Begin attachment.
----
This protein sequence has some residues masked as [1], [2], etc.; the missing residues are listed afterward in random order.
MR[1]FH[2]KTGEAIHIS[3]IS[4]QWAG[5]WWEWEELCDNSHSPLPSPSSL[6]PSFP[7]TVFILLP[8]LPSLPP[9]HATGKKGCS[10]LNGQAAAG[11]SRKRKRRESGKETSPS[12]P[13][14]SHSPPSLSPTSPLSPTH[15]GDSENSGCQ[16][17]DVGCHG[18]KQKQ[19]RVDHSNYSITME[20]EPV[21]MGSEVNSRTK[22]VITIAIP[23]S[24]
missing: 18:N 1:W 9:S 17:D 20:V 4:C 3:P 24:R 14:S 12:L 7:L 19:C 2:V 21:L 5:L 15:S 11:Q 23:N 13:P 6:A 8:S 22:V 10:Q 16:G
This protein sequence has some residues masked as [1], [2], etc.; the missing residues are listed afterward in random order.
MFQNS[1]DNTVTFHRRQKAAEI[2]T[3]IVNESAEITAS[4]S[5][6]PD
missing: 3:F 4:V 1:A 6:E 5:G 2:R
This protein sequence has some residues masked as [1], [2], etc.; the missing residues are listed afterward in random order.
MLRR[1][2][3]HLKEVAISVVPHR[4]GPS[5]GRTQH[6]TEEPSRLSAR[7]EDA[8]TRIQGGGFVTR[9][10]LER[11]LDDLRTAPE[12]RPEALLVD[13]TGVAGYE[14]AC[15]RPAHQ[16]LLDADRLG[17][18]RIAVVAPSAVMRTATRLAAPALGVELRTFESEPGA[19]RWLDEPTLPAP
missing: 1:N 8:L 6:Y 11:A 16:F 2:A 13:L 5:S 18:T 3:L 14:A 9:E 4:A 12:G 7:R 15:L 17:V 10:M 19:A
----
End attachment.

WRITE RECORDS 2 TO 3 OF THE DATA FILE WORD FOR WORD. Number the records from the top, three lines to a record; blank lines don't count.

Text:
This protein sequence has some residues masked as [1], [2], etc.; the missing residues are listed afterward in random order.
MFQNS[1]DNTVTFHRRQKAAEI[2]T[3]IVNESAEITAS[4]S[5][6]PD
missing: 3:F 4:V 1:A 6:E 5:G 2:R
This protein sequence has some residues masked as [1], [2], etc.; the missing residues are listed afterward in random order.
MLRR[1][2][3]HLKEVAISVVPHR[4]GPS[5]GRTQH[6]TEEPSRLSAR[7]EDA[8]TRIQGGGFVTR[9][10]LER[11]LDDLRTAPE[12]RPEALLVD[13]TGVAGYE[14]AC[15]RPAHQ[16]LLDADRLG[17][18]RIAVVAPSAVMRTATRLAAPALGVELRTFESEPGA[19]RWLDEPTLPAP
missing: 1:N 8:L 6:Y 11:A 16:F 2:A 13:L 5:S 18:T 3:L 14:A 9:E 4:A 12:G 7:R 15:L 17:V 10:M 19:A